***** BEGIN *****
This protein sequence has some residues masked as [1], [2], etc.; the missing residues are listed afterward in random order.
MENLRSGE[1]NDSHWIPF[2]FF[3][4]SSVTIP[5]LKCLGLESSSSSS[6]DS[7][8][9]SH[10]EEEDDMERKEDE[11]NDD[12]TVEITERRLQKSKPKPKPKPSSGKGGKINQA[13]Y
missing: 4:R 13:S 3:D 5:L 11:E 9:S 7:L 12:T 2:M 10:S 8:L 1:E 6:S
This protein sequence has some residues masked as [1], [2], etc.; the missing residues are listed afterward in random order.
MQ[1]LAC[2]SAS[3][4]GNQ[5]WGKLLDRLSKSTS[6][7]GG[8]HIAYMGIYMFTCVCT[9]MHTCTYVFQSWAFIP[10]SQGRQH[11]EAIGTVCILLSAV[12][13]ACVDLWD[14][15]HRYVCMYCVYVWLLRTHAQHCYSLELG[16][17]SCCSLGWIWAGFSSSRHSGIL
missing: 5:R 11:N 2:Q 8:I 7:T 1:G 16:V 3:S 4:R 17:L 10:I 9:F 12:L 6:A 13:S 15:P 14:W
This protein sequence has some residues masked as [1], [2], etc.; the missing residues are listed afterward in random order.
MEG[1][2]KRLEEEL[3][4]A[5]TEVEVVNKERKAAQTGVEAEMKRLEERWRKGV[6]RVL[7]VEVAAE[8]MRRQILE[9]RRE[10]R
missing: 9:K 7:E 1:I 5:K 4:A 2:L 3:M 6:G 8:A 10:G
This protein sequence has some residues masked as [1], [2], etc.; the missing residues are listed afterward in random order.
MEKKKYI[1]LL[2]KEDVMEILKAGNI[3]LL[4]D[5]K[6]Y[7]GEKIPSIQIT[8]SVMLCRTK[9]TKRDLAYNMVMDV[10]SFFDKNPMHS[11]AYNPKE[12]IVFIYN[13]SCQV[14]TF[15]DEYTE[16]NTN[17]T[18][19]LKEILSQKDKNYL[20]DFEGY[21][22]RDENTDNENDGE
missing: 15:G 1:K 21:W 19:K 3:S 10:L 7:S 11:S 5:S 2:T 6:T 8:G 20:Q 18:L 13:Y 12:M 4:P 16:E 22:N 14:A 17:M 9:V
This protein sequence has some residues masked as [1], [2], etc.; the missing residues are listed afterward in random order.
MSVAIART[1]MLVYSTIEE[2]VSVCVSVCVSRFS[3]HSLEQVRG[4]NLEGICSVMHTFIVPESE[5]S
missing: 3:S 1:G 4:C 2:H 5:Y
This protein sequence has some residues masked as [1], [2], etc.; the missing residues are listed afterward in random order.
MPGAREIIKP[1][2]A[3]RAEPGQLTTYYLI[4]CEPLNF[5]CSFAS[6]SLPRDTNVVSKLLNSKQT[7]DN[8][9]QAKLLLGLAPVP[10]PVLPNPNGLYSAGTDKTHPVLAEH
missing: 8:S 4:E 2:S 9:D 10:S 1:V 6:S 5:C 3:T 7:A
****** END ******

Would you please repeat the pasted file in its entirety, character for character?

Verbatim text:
This protein sequence has some residues masked as [1], [2], etc.; the missing residues are listed afterward in random order.
MENLRSGE[1]NDSHWIPF[2]FF[3][4]SSVTIP[5]LKCLGLESSSSSS[6]DS[7][8][9]SH[10]EEEDDMERKEDE[11]NDD[12]TVEITERRLQKSKPKPKPKPSSGKGGKINQA[13]Y
missing: 4:R 13:S 3:D 5:L 11:E 9:S 7:L 12:T 2:M 10:S 8:L 1:E 6:S
This protein sequence has some residues masked as [1], [2], etc.; the missing residues are listed afterward in random order.
MQ[1]LAC[2]SAS[3][4]GNQ[5]WGKLLDRLSKSTS[6][7]GG[8]HIAYMGIYMFTCVCT[9]MHTCTYVFQSWAFIP[10]SQGRQH[11]EAIGTVCILLSAV[12][13]ACVDLWD[14][15]HRYVCMYCVYVWLLRTHAQHCYSLELG[16][17]SCCSLGWIWAGFSSSRHSGIL
missing: 5:R 11:N 2:Q 8:I 7:T 1:G 16:V 3:S 4:R 17:L 10:I 9:F 12:L 6:A 13:S 15:P 14:W
This protein sequence has some residues masked as [1], [2], etc.; the missing residues are listed afterward in random order.
MEG[1][2]KRLEEEL[3][4]A[5]TEVEVVNKERKAAQTGVEAEMKRLEERWRKGV[6]RVL[7]VEVAAE[8]MRRQILE[9]RRE[10]R
missing: 9:K 7:E 1:I 5:K 4:A 2:L 3:M 6:G 8:A 10:G
This protein sequence has some residues masked as [1], [2], etc.; the missing residues are listed afterward in random order.
MEKKKYI[1]LL[2]KEDVMEILKAGNI[3]LL[4]D[5]K[6]Y[7]GEKIPSIQIT[8]SVMLCRTK[9]TKRDLAYNMVMDV[10]SFFDKNPMHS[11]AYNPKE[12]IVFIYN[13]SCQV[14]TF[15]DEYTE[16]NTN[17]T[18][19]LKEILSQKDKNYL[20]DFEGY[21][22]RDENTDNENDGE
missing: 15:G 1:K 21:W 19:K 3:S 10:L 7:S 11:S 5:S 2:T 6:T 8:G 20:Q 18:L 13:Y 12:M 4:P 16:E 22:N 14:A 17:M 9:V
This protein sequence has some residues masked as [1], [2], etc.; the missing residues are listed afterward in random order.
MSVAIART[1]MLVYSTIEE[2]VSVCVSVCVSRFS[3]HSLEQVRG[4]NLEGICSVMHTFIVPESE[5]S
missing: 3:S 1:G 4:C 2:H 5:Y
This protein sequence has some residues masked as [1], [2], etc.; the missing residues are listed afterward in random order.
MPGAREIIKP[1][2]A[3]RAEPGQLTTYYLI[4]CEPLNF[5]CSFAS[6]SLPRDTNVVSKLLNSKQT[7]DN[8][9]QAKLLLGLAPVP[10]PVLPNPNGLYSAGTDKTHPVLAEH
missing: 8:S 4:E 2:S 9:D 10:S 1:V 6:S 5:C 3:T 7:A